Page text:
The Dwarf Larkspur are peaking right now at my local wildlife sanctuary. It is glory in 50 shades of blue and lavender. This year is the most remarkable that I have ever had the privilege of viewing. The early morning sun back-lights the spires, igniting dark violet warmth from the inside. Truly a shag rug of deep purple and rosy-violet singing the “Hallelujah Chorus” in bold color.
Our natural area has the highest protection provided by We the People of Tennessee. That is a very helpful thing. Rules that can irritate those who have free range pets and children allow the fragile 1200 acres to thrive against all odds.
Over the last few years, a concentrated effort has been made to eliminate Japanese Honeysuckle, a woody bush, from our haven. This particular non-native has aggressively outpaced all native plants in the park as the first to leaf out in spring and the last to drop leaves in the fall. This stunning advantage, along with a lack of natural predators, has allowed the interloper to infiltrate many formerly diverse areas in Tennessee.
When removed, however, the larkspur rejoices. Dwarf Larkspur, I am told, are not singular plants, but grow in colonies. I like that idea. Aspen trees in Colorado are all one entity, one strain of DNA stretching out to welcome new members to the proverbial family tree. I think of how the Larkspur must feel when finally seeing their long lost relatives. No longer blocked by giant crowds of tenaciously rooted leafy intruders. One giant purple family reunion plunging up from the soil and nodding to fields of cousins, aunts and grandpas.
As a child, I wanted nothing more than to pick wildflowers wherever they came up and greedily bring that beauty home to prolong my personal enjoyment. At some point, a teacher or some other wise adult taught me to leave the blossoms so they would multiply and also so that others could enjoy them.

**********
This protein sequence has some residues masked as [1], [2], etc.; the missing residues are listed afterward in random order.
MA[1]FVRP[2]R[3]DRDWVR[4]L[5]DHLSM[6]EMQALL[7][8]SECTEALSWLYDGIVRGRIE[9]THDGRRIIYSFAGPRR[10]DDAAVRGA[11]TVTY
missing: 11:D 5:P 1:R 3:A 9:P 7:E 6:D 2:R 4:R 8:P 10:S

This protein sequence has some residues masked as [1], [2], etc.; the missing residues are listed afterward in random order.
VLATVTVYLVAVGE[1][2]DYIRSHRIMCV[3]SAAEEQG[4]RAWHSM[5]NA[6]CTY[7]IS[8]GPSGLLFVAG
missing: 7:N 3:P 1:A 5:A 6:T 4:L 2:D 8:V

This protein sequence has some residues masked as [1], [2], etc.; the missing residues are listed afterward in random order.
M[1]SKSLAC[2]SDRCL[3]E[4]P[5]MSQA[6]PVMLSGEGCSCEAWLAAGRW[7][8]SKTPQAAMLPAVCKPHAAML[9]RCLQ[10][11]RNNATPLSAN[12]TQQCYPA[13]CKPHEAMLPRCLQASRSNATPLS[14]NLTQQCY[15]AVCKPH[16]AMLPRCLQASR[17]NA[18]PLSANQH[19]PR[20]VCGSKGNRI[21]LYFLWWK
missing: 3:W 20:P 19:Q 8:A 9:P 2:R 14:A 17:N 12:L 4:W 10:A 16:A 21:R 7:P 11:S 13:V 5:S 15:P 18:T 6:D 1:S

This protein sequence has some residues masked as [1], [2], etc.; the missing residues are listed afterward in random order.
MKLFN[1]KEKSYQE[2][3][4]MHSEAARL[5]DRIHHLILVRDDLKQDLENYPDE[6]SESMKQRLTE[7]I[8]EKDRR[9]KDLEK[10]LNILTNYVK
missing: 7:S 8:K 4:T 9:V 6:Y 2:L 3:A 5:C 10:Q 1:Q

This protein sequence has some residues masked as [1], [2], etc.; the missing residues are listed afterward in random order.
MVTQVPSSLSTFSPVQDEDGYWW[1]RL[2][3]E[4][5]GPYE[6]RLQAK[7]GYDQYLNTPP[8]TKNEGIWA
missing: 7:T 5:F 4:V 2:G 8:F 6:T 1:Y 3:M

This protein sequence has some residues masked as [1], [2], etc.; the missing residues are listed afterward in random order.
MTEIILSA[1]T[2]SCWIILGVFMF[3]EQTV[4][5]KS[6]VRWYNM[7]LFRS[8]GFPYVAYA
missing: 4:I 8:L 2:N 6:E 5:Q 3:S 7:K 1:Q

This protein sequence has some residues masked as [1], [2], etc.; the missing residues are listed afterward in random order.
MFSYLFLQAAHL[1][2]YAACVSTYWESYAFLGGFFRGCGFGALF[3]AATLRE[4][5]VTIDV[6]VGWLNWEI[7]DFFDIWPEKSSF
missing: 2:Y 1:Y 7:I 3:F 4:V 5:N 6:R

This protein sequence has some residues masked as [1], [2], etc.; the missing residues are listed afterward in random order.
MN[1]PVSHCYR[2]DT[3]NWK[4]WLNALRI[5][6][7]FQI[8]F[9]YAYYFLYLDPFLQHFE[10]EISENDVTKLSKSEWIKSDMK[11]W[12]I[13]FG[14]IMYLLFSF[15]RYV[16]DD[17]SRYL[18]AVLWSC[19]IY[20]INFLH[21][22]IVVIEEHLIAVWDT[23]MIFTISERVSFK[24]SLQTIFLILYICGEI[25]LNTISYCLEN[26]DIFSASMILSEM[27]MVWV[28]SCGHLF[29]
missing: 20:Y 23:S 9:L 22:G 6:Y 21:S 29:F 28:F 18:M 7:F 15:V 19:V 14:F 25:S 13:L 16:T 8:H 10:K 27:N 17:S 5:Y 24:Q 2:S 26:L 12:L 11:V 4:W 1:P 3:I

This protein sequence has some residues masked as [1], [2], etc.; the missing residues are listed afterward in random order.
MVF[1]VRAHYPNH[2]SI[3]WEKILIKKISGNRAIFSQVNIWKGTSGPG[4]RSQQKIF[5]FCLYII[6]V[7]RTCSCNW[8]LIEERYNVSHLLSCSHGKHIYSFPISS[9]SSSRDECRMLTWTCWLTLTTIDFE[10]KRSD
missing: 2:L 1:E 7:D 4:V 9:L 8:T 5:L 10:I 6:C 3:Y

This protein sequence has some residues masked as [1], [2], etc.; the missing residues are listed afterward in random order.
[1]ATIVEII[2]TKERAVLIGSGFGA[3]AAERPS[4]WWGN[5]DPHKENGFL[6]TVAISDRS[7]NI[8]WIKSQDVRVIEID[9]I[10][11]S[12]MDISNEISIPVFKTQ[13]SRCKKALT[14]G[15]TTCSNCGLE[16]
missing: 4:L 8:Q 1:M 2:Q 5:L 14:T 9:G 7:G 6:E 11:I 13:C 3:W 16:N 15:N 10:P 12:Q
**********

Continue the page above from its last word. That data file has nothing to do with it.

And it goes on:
Today I still feel the tug to gather wild blooms but I now have a cutting garden to satisfy that urge. Over the years the seeds of generosity, sharing and respect for the struggle of survival, has grown strong and fit inside my soul. I leave the wildflowers where they belong. Now moments like today in the crisp spring morning are the prize I carry home, the beautiful day a memory. That unexpected offering is safe and much more precious held there than withering in a vase on my window sill.
We owe a debt for funds generously donated to remove non-native invasive species by two tremendous nature lovers, Ann and Clark Tidwell. Yes, you heard right. Pulling weedy woody bullies from the soil needs special patronage. My sons, both Eagle Scouts and graduates of the Jr. Ranger program have done this job of yanking up dreaded foreigners for the health of our protected forest. Sometimes they were paid but mostly as volunteers. My back and shoulders can’t do it but my heart wills those who can to pitch in when they are able. And when an expanse is cleared, the wildflowers erupt in thanksgiving.